Most art museums still don't know what to do with it. Art critics still don't know what to call it. Over a decade since the dot-com boom and bust, the field known as new media art, digital art, interactive art or electronic art still occupies a sort of ghetto, with its own biennials, festivals and even its own exhibition centers.
"I work with technology because it's inevitable. Our politics, our culture, our economy, everything is running through globalized networks of communication," says Rafael Lozano-Hemmer, a prominent artist in this field, which he prefers to call "experimental" art. "But these kinds of works are not very popular with art critics. They're seen as a form of gadgetry."
Lozano-Hemmer waved at one of his artworks — a large tank of water rigged to sense your heart rate and create corresponding ripples in the water — as if to prove the point. "This looks like something straight out of a science fair. There's an electrocardiogram, solenoids, a ripple tank — everything about it is nerdy."
The artist was explaining why technology-based art does not always get critical respect. He was also explaining why he found himself in Irvine at the Beall Center for Art and Technology and not in a major contemporary art museum for his first solo show in California.
Born in Mexico City and now based in Montreal, Lozano-Hemmer has had major gallery shows in New York and London with Bitforms and Haunch of Venison. He represented Mexico in the 2007 Venice Biennale. He created a Web-based, user-driven light show above English Bay in Vancouver for the 2010 Winter Olympics. This year the Guardian called him "arguably the world's most famous electronic artist." But he has not had a solo show in California until now.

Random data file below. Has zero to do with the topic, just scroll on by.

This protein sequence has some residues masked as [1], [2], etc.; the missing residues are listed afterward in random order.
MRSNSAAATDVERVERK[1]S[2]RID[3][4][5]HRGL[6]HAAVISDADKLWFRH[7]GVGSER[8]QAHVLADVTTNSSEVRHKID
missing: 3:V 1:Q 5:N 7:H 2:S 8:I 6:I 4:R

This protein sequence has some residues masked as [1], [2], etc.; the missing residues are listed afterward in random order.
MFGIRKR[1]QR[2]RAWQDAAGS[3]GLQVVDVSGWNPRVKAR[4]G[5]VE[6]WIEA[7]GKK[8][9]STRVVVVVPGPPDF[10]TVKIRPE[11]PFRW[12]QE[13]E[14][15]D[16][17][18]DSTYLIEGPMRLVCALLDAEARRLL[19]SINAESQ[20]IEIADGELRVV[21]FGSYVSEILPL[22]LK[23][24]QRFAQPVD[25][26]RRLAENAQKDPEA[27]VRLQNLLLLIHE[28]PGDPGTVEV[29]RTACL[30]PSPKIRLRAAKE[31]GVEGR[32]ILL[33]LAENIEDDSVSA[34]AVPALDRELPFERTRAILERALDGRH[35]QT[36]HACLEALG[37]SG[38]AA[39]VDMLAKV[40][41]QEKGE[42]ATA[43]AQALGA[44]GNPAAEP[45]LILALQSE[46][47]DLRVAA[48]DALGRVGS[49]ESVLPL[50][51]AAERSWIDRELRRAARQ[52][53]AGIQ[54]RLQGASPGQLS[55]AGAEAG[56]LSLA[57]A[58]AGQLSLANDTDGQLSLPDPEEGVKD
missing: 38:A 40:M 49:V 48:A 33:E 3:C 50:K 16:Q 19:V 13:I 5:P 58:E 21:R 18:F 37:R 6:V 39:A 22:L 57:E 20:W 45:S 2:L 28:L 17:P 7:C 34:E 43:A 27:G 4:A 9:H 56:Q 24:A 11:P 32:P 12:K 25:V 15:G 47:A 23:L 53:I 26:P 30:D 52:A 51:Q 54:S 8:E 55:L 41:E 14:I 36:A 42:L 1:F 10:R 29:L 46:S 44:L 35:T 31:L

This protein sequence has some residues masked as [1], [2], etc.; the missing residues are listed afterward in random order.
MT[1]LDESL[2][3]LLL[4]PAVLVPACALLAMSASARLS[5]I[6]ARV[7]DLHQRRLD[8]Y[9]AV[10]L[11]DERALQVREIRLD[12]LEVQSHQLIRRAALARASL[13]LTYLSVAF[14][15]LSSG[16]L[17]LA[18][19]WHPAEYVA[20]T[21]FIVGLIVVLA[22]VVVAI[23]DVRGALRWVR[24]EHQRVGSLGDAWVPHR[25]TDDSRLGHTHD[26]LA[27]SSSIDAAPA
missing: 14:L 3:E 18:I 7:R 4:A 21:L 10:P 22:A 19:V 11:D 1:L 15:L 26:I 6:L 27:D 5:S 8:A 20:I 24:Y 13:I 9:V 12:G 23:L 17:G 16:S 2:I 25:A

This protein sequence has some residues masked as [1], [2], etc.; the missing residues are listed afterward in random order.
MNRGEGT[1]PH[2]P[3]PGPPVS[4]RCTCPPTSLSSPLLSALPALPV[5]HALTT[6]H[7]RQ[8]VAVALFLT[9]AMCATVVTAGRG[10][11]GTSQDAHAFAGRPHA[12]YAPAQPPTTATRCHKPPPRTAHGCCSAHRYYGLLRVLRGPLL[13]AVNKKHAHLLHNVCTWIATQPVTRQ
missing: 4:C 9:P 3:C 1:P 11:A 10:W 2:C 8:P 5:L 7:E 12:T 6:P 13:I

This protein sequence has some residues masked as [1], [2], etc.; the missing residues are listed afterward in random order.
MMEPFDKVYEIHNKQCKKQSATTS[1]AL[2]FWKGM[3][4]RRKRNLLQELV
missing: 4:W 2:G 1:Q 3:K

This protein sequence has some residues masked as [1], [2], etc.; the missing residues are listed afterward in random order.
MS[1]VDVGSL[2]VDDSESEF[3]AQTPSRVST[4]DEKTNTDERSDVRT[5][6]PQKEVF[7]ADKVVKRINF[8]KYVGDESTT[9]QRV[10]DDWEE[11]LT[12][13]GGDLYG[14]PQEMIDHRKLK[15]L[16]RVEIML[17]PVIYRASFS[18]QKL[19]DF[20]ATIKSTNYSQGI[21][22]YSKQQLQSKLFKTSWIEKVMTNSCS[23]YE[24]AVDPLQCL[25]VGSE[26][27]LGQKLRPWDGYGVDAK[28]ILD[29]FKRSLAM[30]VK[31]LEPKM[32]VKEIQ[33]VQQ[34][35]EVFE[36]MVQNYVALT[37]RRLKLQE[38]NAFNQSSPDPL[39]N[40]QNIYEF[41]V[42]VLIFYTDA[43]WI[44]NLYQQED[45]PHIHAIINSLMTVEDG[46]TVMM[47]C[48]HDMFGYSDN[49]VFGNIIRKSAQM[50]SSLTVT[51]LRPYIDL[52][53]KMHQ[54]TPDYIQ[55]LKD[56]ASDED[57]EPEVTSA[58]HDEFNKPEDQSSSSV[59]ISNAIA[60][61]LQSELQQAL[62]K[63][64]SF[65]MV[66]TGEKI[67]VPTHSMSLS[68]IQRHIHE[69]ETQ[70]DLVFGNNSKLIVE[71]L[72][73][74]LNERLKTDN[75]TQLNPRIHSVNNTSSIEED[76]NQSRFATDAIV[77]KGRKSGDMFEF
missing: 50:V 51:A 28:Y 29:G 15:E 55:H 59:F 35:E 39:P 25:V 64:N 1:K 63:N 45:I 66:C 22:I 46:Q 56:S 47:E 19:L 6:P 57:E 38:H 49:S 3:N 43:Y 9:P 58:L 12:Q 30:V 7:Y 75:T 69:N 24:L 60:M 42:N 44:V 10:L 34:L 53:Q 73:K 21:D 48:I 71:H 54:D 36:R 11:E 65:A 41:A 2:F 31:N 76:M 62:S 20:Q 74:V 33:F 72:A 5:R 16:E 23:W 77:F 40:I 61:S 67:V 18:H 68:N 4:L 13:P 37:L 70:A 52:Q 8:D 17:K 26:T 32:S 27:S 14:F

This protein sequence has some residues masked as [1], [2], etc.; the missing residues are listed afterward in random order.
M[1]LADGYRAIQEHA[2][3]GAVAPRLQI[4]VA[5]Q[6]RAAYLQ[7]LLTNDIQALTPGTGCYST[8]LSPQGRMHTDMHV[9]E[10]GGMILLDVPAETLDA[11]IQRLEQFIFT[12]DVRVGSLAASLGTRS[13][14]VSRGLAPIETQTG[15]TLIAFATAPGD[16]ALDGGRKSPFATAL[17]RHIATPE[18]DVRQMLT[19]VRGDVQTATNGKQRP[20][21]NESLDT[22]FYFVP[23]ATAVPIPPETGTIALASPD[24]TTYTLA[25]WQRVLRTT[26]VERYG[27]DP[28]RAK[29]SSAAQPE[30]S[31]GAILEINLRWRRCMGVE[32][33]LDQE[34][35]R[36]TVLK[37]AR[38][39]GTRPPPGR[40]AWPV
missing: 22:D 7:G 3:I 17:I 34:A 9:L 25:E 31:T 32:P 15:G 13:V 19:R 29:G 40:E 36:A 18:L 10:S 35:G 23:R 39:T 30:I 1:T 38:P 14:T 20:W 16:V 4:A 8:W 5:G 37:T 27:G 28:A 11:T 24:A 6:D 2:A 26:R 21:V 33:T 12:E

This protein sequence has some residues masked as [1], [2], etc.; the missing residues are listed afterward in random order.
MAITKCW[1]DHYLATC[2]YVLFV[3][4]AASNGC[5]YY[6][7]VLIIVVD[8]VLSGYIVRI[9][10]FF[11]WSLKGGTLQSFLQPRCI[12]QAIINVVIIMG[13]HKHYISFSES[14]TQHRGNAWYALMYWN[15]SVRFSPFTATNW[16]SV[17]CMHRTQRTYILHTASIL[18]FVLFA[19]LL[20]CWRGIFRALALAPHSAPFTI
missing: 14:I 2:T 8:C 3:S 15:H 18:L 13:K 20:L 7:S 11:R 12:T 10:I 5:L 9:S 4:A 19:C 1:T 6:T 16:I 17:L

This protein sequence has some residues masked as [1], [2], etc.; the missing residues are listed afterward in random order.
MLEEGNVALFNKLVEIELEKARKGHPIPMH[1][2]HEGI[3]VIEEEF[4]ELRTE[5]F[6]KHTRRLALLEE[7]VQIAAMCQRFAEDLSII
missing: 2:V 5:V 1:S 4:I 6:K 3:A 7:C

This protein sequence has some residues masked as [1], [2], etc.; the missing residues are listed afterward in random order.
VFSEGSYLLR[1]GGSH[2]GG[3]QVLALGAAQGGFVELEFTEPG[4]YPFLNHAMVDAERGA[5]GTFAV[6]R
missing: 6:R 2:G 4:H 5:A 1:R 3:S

"It's surprising," says Beall Center curator David Familian, who has organized shows of other tech-savvy, crossover artists like Jennifer and Kevin McCoy and Jim Campbell. "This is a guy who does major public commissions in Europe. You would think that a larger museum with a larger budget would be doing this show instead."
Instead, Lozano-Hemmer was sitting in a 2,500-square-foot campus gallery in Irvine before the opening of his exhibition there, talking about why he likes California. "I love the beach for the way it brings together such a mix of people," he says, wearing a T-shirt of his own design that says "United Apostates." ("It's my brand," he says with a laugh. "I have many.")
The previous week he had staged a project on the Santa Monica beach, just south of the Pier, for "Glow," the not-quite-all-night festival. His dark tan was proof. "The rest of my team hates us. We spend the day setting up work on the beach in perfect weather," he says, "while they are setting up a show in Manchester, England."
His work for Glow, called Sandbox, was an experiment in scale, eliciting a cat-chasing-virtual-tail sort of interaction. Infrared surveillance cameras detected people walking on a certain 3,000-square-foot stretch of sand so they could be projected as tiny dot-like images onto a sandbox Lozano-Hemmer built nearby. At the same time, the hands of anyone in the sandbox were picked up by other cameras and projected in large scale, so that images of massive, monstrous hands could reach down and touch (visually if not physically) the people who were walking in that stretch.
"Some people find my work empowering and fun. Others find it frightening," he says. "My works are on the border between being very seductive, inviting, inclusive and being predatory, ominous, Orwellian."
The three installations in Irvine, all from his "Pulse" series, do not invade your personal space in especially threatening ways. But they do take intimate bodily information, your heart rate and, in one work, your fingerprint too, and broadcast it large for others to see.
The artist says he had the idea for "Pulse Room," the first work in the series and by far the largest in the Irvine show, four years ago. "This is a cheesy story, but my wife was pregnant with twins, and we once got two ultrasound machines so we could listen to both of their hearts simultaneously. The syncopation they were creating was so interesting."
He describes the effect as "rhythmic and symphonic," in ways that recall the minimalist music of Steve Reich. And it gave him an idea: How could he visualize the electrical signals of the heart?